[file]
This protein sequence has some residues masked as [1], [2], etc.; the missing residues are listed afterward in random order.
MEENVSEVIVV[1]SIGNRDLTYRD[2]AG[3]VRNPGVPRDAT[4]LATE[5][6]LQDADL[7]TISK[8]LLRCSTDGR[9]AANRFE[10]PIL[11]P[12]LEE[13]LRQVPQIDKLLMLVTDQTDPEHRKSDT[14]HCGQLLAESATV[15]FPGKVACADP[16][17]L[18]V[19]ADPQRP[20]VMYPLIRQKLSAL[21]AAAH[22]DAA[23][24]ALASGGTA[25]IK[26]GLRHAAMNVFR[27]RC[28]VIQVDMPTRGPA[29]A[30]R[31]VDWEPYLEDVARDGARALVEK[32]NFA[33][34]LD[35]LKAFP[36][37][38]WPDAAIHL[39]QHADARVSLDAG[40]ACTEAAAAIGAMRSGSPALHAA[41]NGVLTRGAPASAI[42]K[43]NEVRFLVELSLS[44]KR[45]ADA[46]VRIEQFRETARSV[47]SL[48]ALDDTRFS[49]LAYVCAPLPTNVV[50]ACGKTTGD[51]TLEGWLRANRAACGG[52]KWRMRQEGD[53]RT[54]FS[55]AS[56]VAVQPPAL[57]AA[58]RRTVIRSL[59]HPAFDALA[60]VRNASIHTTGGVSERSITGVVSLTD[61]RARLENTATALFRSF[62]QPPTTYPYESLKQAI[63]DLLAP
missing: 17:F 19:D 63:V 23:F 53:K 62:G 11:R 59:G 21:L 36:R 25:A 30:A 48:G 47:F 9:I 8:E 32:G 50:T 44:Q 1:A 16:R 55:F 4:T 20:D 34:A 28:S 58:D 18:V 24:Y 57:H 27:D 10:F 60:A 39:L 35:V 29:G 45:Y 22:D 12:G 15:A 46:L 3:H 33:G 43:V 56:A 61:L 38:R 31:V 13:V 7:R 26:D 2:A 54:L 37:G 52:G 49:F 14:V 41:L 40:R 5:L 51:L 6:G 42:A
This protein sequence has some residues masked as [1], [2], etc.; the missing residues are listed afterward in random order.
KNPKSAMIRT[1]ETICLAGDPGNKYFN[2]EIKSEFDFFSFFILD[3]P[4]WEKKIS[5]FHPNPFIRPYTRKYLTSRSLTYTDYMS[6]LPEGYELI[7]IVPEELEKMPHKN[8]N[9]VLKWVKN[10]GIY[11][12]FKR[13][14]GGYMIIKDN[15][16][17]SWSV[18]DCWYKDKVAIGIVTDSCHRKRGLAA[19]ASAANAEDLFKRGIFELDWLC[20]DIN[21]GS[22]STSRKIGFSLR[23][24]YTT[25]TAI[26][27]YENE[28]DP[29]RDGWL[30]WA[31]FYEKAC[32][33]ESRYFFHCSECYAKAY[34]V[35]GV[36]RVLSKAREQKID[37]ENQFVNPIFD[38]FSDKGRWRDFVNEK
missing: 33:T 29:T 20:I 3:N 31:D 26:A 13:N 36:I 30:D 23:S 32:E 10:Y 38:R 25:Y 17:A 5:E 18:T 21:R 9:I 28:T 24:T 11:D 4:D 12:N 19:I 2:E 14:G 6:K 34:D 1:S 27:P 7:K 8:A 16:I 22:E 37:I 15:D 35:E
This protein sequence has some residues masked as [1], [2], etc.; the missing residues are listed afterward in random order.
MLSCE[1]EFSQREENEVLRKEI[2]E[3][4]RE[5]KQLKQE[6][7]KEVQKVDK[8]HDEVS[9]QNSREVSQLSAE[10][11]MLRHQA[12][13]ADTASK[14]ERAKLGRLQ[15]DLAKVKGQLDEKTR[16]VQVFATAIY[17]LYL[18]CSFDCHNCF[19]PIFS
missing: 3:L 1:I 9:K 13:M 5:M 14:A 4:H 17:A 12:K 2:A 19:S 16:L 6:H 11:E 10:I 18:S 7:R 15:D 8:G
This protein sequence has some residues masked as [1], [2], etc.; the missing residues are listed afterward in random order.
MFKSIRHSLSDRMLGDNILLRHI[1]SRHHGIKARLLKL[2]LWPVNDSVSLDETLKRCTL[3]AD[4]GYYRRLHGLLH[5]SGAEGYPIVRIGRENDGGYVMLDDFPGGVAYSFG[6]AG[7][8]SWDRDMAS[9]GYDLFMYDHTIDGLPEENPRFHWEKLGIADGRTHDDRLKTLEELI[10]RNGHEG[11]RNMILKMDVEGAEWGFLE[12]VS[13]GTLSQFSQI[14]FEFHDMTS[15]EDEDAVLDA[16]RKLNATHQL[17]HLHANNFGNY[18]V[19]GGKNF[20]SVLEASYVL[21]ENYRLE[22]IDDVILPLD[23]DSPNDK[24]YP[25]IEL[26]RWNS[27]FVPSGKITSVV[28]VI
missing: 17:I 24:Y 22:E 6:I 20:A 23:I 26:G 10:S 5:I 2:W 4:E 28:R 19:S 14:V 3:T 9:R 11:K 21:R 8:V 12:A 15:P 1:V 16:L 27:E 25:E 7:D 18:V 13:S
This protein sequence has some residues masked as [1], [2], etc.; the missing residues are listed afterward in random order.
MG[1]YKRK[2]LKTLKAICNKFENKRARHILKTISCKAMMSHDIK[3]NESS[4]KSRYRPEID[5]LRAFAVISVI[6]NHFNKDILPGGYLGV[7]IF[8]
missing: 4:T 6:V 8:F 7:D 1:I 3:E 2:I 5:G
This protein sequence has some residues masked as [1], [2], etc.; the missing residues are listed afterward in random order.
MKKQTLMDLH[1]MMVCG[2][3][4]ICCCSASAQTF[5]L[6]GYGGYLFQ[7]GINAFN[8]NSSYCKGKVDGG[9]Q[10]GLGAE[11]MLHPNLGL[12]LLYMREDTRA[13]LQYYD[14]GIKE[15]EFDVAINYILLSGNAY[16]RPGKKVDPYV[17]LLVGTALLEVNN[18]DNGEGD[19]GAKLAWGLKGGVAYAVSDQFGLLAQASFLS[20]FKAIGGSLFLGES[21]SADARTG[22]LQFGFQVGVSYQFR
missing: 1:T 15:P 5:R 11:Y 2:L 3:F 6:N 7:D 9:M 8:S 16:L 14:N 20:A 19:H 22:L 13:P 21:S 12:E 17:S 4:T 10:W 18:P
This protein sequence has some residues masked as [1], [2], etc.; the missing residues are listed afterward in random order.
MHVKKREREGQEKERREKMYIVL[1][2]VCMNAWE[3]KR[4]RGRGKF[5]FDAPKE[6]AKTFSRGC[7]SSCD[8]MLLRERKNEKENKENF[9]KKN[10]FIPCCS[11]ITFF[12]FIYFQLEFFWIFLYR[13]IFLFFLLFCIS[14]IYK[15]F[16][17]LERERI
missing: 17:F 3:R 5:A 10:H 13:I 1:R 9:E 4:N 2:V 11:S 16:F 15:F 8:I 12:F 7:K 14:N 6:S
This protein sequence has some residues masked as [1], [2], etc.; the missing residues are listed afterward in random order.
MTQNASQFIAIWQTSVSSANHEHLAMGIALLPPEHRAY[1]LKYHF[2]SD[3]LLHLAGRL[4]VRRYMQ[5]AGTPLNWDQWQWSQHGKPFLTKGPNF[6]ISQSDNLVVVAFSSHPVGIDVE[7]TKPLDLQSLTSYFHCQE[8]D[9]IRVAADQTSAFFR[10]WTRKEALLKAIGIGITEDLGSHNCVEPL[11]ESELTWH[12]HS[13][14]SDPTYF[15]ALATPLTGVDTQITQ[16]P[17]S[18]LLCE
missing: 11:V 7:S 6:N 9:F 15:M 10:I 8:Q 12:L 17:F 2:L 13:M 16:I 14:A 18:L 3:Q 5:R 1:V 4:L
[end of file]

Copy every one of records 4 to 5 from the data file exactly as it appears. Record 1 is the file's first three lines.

This protein sequence has some residues masked as [1], [2], etc.; the missing residues are listed afterward in random order.
MFKSIRHSLSDRMLGDNILLRHI[1]SRHHGIKARLLKL[2]LWPVNDSVSLDETLKRCTL[3]AD[4]GYYRRLHGLLH[5]SGAEGYPIVRIGRENDGGYVMLDDFPGGVAYSFG[6]AG[7][8]SWDRDMAS[9]GYDLFMYDHTIDGLPEENPRFHWEKLGIADGRTHDDRLKTLEELI[10]RNGHEG[11]RNMILKMDVEGAEWGFLE[12]VS[13]GTLSQFSQI[14]FEFHDMTS[15]EDEDAVLDA[16]RKLNATHQL[17]HLHANNFGNY[18]V[19]GGKNF[20]SVLEASYVL[21]ENYRLE[22]IDDVILPLD[23]DSPNDK[24]YP[25]IEL[26]RWNS[27]FVPSGKITSVV[28]VI
missing: 17:I 24:Y 22:E 6:I 20:A 23:I 26:G 10:S 5:I 2:W 4:E 28:R 19:S 14:V 3:T 9:R 11:K 21:R 8:V 12:A 15:P 1:V 16:L 27:E 25:E 7:D 18:V 13:S
This protein sequence has some residues masked as [1], [2], etc.; the missing residues are listed afterward in random order.
MG[1]YKRK[2]LKTLKAICNKFENKRARHILKTISCKAMMSHDIK[3]NESS[4]KSRYRPEID[5]LRAFAVISVI[6]NHFNKDILPGGYLGV[7]IF[8]
missing: 4:T 6:V 8:F 7:D 1:I 3:E 2:I 5:G